Tuesday, April 24, 2012

Catfishing on the Chicago River

Ping Tom Park, Chinatown, Chicago
Friday morning I headed downtown early to get in some fishing in before work. I had a recording session to get to at 9am, and found a nice spot on the Chicago river just a few minutes from the studio. Ping Tom Park is in Chinatown, and features a cool looking pagoda and a lot of open grassy space. It also has a whole lot of riverbank to fish.

Leo left me with some nightcrawlers last week, so I figured I'd put them to good use. Ever since I caught that nice bass while leaving a crawler on the bottom, basically unattended, I've been intrigued by that whole style of fishing. Let the fish find the bait, and you just reel them in! Almost all of my fishing has been casting and retrieving lures, so this is new to me. I figured I'd soak some worm on the bottom of the river while I cast some lures, hopefully maximizing my chances of hooking up with some fish.

I rigged it up with some weights on the bottom, and a circle hook about a foot up the line; I tossed it out in the middle of the river, then leaned it on my rod holder while I went to rig my second line.

I started tying on a lure (don't remember what it was... spinner? twister? who knows..) when I noticed my other rod was bouncing and wiggling wildly. I had a fish on!

I dropped my rod, ran over to the first rod, set the hook for good measure (Jeremy Wade style) and began reeling it in. What was on the end of my line might have been the cutest little thing I've ever caught. But please don't tell any hardcore outdoorsmen I used the word "cute" to describe a little baby catfish.

A little kitty
I didn't know what kind of catfish it was (bullhead? channel? I was thinking bullhead...) but I was so happy to catch something on the first cast! [Edit: thanks to the internet and other fishermen, this fish has been identified as a bullhead catfish] And really, you have to admit... this is a cute little fish. Thankfully he was hooked cleanly in the jaw, and was released completely unscathed.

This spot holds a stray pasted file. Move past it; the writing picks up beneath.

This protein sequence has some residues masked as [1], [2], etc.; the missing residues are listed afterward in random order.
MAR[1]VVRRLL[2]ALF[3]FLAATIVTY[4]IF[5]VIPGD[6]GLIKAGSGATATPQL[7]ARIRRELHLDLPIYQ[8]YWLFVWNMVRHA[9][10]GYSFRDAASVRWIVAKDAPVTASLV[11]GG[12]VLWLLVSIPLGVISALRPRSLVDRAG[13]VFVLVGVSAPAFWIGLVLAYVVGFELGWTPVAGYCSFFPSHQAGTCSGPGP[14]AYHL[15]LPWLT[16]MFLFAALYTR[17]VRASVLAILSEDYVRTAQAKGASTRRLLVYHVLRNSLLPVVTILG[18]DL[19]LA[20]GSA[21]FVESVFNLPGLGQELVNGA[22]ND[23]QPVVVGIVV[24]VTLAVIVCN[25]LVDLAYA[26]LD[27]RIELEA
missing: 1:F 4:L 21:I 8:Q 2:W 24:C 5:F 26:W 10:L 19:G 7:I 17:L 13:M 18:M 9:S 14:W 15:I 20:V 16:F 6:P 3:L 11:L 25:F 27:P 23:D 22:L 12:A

What a great start to a Friday morning. At this point, I was totally satisfied- I'd been dealing with a skunk, and it was nice to get rid of it. A fish is a fish is a fish- normally I don't go for the biggest fish, I just want to catch something. Today I won at catching the smallest fish.

I re-baited the hook, cast it out to the same spot in the middle of the river, and continued preparing my other line. Then it started to rain a little, but not too much. I put up my hood and continued fishing.

This time I watched the rod carefully, trying to figure out if it was getting hits or it was just wind or current. It was difficult, because the rod tip on this particular rod broke off during a previous fishing outing. Difficult, but not impossible- a few minutes later, I had another fish on. This one felt much bigger than the first one, but I had an idea what it was... And I was right!

Another cat
I was starting to really like these catfish. I knew I should learn how to tell them apart... I was pretty sure it wasn't a blue catfish, maybe a bullhead. A yellow bullhead? I'd have to look it up later.

This one was quite feisty, and did it's best to chomp down on my fingers while I got the hook out. I respect that- way to go fish; if somebody hooked my in the lip with a hook, I would also try and bite them. It would serve me right anyway.

After some pictures, I returned catfish #2 to the water, where it swam away gleefully. Maybe not gleefully; catfish seem more grumpy than gleeful, but that's just me.

Soon after that, one of my students showed up. He'd stayed up all night preparing his music for the recording session, and for some reason decided to come fish with me before the session. You may remember Pick from a previous outing at Ogden Slip, where he caught a bunch of fish!

I look angry, but that's my concentrating face
This time we weren't so lucky, as we didn't get any more hits. I worked a twister tail, spinner, crankbaits, and some other stuff while Pick manned the nightcrawler. It started to rain again, harder, and we decided to go get some food before our session.

And just in case you're wondering, I made sure to wash my hands very well so the recording studio didn't smell like river or catfish. I was wearing flannel and hiking boots however, but I think it was assumed I was being a hipster, not coming from a fishing trip.

A nice friday morning Chicago river cat


  1. i love to lazy fish every now and then, sometimes its nice to not have to chuck bait. cant beat a lawn chair and a couple brews with this type of fishing (just not before class)...

  2. Channel cats have a deeper forked tail bullhead dont. That was always how i would tell. Also you can add a small float between hook and weight to get you bait off the bottom a few inches. You should try making home made stink bait the wife will love it


  3. Nice bullhead, I used to catch tons of them when I was a kid. Glad you had some luck.


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